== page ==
Wholesale RV Values Set All Time Records, But Increases Are Slowing
For Motorhomes (including Class A, B, and C)
- Average selling price was $69,157, up $534 (0.7%) from the previous month.
- One year ago, the average selling price was $51,574.
- Auction volume was down 11.3% from the previous month.
- The average model year was 2010.
For Towables (including Travel Trailers and Fifth Wheels)
- Average selling price was $23,654, up $478 (2.1%) from the previous month.
- One year ago, the average selling price was $18,331.
- Auction volume was down 2.5% from the previous month.
- The average model year was 2015.
According to the RVIA, the total number of RVs shipped in June reached 50,706, the highest amount ever for the month, and an increase of 25% over June 2020. Towables totaled 45,689 units and motorhomes accounted for 5,017. Truck Campers came in at 419, Folding Camping Trailers reached 652, and Park Models were 285. The last four calendar quarters each saw a new shipment record set, with the second quarter of 2021 (April-May-June) representing an all-time high.
- RV megadealer RV Retailer has acquired the Blue Dog RV chain and their 12 dealerships, which are mainly on the West Coast. This brings their total number of locations to 70 and gives them a physical presence in 24 states.
- KOA (Kampgrounds of America) projects that 53.5 million households will take a camping trip in 2021.
- Lazydays announced they have teamed up with M&T Bank to increase their floorplan capacity from $175 million to $327 million.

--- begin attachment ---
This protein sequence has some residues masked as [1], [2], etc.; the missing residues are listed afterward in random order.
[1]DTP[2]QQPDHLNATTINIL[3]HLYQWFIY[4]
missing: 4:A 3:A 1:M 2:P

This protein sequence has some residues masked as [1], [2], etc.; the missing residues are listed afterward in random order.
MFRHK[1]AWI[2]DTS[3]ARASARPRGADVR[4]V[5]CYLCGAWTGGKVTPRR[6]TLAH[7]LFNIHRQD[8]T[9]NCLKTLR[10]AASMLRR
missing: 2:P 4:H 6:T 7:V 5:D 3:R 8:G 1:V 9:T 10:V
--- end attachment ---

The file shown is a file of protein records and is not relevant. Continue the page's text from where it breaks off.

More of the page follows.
- Statistical Surveys reported that there were 65,303 retail RV registrations in May, the 12th month in a row of record setting performance.
- The U.S. economy grew at a rate of 6.5% in Q2. Consumer spending was up 11.8% (annualized).
- Lazydays reported second quarter earnings of $322 million, up $108 million from the same period last year.
Collectible Cars Market Update August 2021
“Excitement is building for the Pebble Beach Concours d’Elegance coming up in a few weeks, and the collector car community is looking forward to the associated auctions held in Monterey by RM Sotheby’s, Mecum, Gooding, Bonhams, and Russo and Steele. This is where the ‘best of the best’ are sent to be run across the block, and these auction results set the tone for the upper end of the hobby for the rest of the year.” – Eric Lawrence, Principal Analyst, Specialty Markets
- RM Sotheby’s Online Only: Open Roads June auction was on the smaller side, but still successful, with 60 of the 76 offered lots being declared sold for a total of roughly $3.5 million with a sell through ratio of 79%. Mixed in with the 52 vehicle lots were a very interesting selection of vintage automotive posters and a handful of tools and rare parts. Company spokesmen commented that there were over 260 separate bidders who hailed from 29 countries, and that 27% were first time RM Sotheby’s clients.
- GAA’s most recent Classic Cars auction was held at their dedicated venue in Greensboro, North Carolina, The Automotive Palace. This sale was limited to buyers, sellers, and invited guests; due to Covid concerns the general public was not admitted. Total sales came in right around $20 million, with over 600 cars being run through the lanes and a sell through percentage of over 90%. Two of the featured offerings were collections from George Shinn and Don Bunch, both of which had nearly 100% sell throughs.